Like other funeral costs, entombment in a mausoleum prices will vary greatly depending on your choices and location. Any services (such as a religious service or memorial, luncheon or reception, and officiate) will have the same costs associated with an entombment in a mausoleum as would a traditional burial service. Additionally, if you plan a visitation or wake, you'll still need to have the body prepared. Costs can vary depending on your final mausoleum choice, but may range from:
- Community option (indoor or outdoor) - $4,000+
- Lawn crypt - $3,000 to $10,000, depending on how big it is
- Private walk-up - $50,000 to $125,000 or more, since you'll need to build the structure around the casket
- Vestibule/walk-in - $200,000+ (upwards of a million or more), because you need to erect the entire building
Like all other choices, your materials, design, and location will all factor into the cost as well.
Pros and Cons of Choosing a Mausoleum
Deciding whether to select a mausoleum over an in-ground burial is a personal one that should take several things into consideration before choosing the final resting place.
People choosing burial and cremation options should take the following benefits into consideration.
- Comfort level of deceased - Some people simply do not like the idea of being buried in dirt. In this case, it may be best to choose entombment in a mausoleum.
- Family tradition - If the family owns a private mausoleum, or is traditionally entombed in a particular public one, it keeps everyone close together.
- Weather is unimportant - Burying someone in the ground requires generally good weather, so if you live in a climate where the ground is frozen for long periods of a time, this is a good alternative. It is also a good option in flood-prone areas.
- Maintenance - Entombment in a mausoleum allows family and friends a place to visit that is clean, often pleasant to look at, dry, and well-maintained. Indoor mausoleums also offer protection from the elements.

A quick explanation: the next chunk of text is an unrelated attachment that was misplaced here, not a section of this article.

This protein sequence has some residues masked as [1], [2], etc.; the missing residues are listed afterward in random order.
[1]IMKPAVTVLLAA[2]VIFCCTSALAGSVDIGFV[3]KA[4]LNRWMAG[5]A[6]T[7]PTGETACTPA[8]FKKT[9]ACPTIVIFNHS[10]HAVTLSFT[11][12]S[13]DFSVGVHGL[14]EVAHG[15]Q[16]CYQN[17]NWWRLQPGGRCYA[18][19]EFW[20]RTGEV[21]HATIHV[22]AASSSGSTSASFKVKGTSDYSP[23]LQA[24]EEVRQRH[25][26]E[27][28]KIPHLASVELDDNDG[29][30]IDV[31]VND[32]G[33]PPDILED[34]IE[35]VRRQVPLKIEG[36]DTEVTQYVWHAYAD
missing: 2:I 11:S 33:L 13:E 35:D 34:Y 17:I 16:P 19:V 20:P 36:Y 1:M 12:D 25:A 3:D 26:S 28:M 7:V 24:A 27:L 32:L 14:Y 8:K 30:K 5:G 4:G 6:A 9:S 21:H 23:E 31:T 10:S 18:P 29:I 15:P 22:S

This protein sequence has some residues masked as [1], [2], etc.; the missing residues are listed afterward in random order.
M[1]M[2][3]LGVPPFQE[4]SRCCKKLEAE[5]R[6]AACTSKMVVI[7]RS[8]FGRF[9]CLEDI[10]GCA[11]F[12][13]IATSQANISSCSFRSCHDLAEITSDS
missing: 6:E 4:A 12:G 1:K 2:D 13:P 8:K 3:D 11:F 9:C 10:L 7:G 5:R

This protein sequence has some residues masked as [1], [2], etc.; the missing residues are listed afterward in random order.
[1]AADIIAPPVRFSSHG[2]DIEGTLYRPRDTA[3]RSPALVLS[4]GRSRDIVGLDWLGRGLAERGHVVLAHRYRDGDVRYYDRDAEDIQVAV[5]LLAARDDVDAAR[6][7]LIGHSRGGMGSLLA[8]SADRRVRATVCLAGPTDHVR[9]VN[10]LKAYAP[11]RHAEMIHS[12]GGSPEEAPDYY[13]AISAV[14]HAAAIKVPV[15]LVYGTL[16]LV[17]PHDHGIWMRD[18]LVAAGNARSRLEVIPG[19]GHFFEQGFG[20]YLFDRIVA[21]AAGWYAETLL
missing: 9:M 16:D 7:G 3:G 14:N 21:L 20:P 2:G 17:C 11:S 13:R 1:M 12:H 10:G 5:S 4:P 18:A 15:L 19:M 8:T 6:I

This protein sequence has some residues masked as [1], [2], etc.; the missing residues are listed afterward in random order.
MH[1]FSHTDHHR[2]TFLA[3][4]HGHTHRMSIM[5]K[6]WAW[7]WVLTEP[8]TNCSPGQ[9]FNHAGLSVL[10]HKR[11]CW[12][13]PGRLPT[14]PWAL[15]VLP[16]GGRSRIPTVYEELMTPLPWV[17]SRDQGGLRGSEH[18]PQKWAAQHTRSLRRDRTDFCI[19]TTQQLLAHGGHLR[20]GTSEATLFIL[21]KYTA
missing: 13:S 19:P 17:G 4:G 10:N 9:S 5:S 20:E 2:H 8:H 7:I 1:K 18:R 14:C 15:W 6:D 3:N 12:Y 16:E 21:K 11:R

- Eco-friendly - People who are concerned about taking up valuable land may find large public entombments in mausoleums a viable option.
A few drawbacks to mausoleums include:
- Privacy - If you cannot afford a private mausoleum, you may find close crypt quarters with deceased strangers and their visitors disconcerting when compared to gravesites that are spaced several feet apart.
- Maintenance - While a good mausoleum will have excellent maintenance, some are not as well-built or frequently maintained as others, whether public or private and the building may start to crumble and fall into disrepair. Over the years, privately held property may change hands and new owners may not have as rigorous maintenance schedules.
- Smell - While generally mausoleums generally do not smell due to ventilation of both the mausoleum itself and the casket, plus drainage and liners, there is always a chance of problems that can cause some odors from decomposing body.
Making a Mausoleum Your Final Resting Place
When it comes to deciding between having yourself or your deceased loved one buried or entombed in a mausoleum, you'll need to weigh the pros and cons along with the cost. Knowing what kind of mausoleum options are available can also help you and your loved ones make the right decision.